Builders will also be allowed to convert a wider range of commercial properties into homes – despite criticism in a government-commissioned report that the existing policy has led to poor quality, cramped flats with low quality of life for their residents.
New proposals, revealed by Mr Jenrick on Sunday, are now being put forward by the government in a white paper, including:
- Designating land into three categories – “growth”, “renewal” or “protected” – affecting the level of planning permission needed
- A fast-track planning system for “beautiful buildings”
- New online planning proposals so that local communities “will be consulted from the very beginning of the planning process”
- All new streets will have to be tree-lined
- Making all councils have a local plan for housing
The plans also include the “first homes scheme”, to provide newly-built homes at a 30% per cent discount for local people, key workers and first-time buyers.
And the government will introduce a new national charge for developers – replacing the existing Section 106 agreements and the Community Infrastructure Levy – to fund projects such as schools, roads and GP surgeries.
But the chief executive of the National Housing Federation, Kate Henderson, said Section 106 agreements are “the single biggest contribution to building new affordable homes in the country”, as they require private developers to build a certain amount of social homes in every new development.
She said: “Any alternative to Section 106 must ensure we can deliver more high quality affordable homes to meet the huge demand across the country.”
A spokeswoman for the Ministry of Housing, Communities and Local Government said the new levy would “aim to at least maintain revenue levels nationally when compared to the current system, and to ensure that delivery of affordable housing on-site is maintained, to create mixed and balanced communities”.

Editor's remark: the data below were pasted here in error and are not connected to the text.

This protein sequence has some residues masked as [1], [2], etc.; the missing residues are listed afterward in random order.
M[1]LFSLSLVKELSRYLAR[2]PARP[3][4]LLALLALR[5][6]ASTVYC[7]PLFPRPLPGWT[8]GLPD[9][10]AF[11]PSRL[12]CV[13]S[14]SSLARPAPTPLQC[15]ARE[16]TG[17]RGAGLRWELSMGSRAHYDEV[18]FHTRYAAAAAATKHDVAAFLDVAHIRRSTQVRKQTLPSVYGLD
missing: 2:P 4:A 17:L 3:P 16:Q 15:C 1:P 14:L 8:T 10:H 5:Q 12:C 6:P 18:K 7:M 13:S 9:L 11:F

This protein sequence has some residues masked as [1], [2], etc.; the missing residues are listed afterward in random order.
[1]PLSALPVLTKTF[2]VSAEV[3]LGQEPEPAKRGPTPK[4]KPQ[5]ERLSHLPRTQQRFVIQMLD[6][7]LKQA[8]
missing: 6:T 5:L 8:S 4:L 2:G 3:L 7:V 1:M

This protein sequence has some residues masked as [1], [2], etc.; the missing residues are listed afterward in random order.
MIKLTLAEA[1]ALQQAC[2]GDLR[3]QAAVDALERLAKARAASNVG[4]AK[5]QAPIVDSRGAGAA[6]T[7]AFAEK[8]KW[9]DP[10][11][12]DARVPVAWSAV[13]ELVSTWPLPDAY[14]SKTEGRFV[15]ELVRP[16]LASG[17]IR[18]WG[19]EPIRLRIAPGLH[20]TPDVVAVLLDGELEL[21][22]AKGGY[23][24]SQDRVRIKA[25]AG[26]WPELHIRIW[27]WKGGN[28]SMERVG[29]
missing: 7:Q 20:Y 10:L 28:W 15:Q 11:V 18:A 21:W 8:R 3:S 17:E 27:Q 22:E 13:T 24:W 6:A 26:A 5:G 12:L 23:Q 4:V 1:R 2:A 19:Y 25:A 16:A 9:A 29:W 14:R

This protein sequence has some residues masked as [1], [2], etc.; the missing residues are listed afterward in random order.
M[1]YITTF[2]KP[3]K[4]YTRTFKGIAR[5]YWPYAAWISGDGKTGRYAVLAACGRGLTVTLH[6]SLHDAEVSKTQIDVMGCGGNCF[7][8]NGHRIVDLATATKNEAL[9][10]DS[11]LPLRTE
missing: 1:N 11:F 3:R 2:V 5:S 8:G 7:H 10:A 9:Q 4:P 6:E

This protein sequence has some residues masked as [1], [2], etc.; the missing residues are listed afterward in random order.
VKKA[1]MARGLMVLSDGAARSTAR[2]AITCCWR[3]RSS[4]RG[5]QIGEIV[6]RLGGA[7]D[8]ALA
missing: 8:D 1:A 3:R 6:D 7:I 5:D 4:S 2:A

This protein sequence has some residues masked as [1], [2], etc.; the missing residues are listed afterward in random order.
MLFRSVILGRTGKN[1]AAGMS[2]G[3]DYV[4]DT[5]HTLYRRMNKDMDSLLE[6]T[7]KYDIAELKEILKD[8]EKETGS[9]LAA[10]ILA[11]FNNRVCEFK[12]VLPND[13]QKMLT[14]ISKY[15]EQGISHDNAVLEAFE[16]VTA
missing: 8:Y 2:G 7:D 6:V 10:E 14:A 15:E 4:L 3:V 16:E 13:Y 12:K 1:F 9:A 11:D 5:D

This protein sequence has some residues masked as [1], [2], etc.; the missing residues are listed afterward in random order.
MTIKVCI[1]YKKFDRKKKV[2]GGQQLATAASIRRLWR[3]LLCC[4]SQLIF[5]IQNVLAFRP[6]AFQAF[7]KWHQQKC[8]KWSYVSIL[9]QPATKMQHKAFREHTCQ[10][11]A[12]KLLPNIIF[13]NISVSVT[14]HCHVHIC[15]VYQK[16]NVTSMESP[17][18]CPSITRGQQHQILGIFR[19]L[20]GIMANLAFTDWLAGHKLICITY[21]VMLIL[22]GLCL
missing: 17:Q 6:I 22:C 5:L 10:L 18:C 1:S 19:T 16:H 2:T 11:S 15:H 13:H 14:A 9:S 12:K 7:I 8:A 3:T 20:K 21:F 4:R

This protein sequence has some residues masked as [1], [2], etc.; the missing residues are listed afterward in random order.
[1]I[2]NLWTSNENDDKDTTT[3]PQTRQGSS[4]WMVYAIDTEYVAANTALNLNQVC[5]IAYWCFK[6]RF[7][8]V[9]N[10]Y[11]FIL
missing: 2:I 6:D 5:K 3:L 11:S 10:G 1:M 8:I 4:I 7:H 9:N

‘Make a bad situation much worse’
The government will also pledge in the white paper to make all new homes carbon neutral by 2050, stopping all new buildings from needing retrofitting.
The Wildlife Trusts said, while there were “fundamental flaws” in current planning rules, the new laws around “growth”, “renewal” and “protected” areas would “make a bad situation much worse”.
The charity group’s director of campaigning and policy, Nikki Williams, said: “The government may find it inconvenient that wildlife won’t stick to its three categories and survives outside protected areas, as well as thriving on some brownfield sites that it would like to see developed.
“Local authorities will have to be far better resourced with access to high-quality ecological data.”
It’s hard to be sure about these proposals from the environmental perspective because key details are missing.
One policy unifies green critics – the plan to make all homes carbon neutral by 2050.
Labour promised to achieve that by 2016, and environmentalists condemned the later date as “pitiful”.
They also fear the zoning system will do little to help the wildlife that lives outside protected areas.
The current system governed by councillors is very flexible. The zoning system would be more rigid.
Apart from that, confusion abounds.
What happens, for instance, if citizens devising their local plan decide their whole area should fall into the “protection” category? Can they reject all new homes on their patch?
If so, what’s the role of the government’s housing targets?
Perhaps answers will emerge.
But I’m told some officials in the department think these plans have been rushed and are rather a “dog’s dinner”.
The UK’s planning system was effectively established in 1947, two years after the end of the war, with the Town and Country Planning Act.
The Conservative Party has repeatedly pledged to “build and fund” 40 new or rebuilt NHS hospitals before 2029, while the PM has promised the “most radical reforms” of the planning system since World War Two.